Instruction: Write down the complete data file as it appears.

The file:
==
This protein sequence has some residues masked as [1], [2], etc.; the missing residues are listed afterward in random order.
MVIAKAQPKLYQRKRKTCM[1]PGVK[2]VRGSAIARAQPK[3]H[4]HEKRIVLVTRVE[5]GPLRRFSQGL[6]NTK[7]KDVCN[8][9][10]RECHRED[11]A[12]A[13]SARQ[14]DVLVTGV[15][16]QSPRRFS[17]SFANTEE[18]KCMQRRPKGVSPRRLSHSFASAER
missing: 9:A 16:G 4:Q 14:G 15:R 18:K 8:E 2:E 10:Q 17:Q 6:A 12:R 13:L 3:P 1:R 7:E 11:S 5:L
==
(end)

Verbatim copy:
This protein sequence has some residues masked as [1], [2], etc.; the missing residues are listed afterward in random order.
MVIAKAQPKLYQRKRKTCM[1]PGVK[2]VRGSAIARAQPK[3]H[4]HEKRIVLVTRVE[5]GPLRRFSQGL[6]NTK[7]KDVCN[8][9][10]RECHRED[11]A[12]A[13]SARQ[14]DVLVTGV[15][16]QSPRRFS[17]SFANTEE[18]KCMQRRPKGVSPRRLSHSFASAER
missing: 9:A 16:G 4:Q 14:G 15:R 18:K 8:E 2:E 10:Q 17:Q 6:A 12:R 13:L 3:P 1:R 7:E 11:S 5:L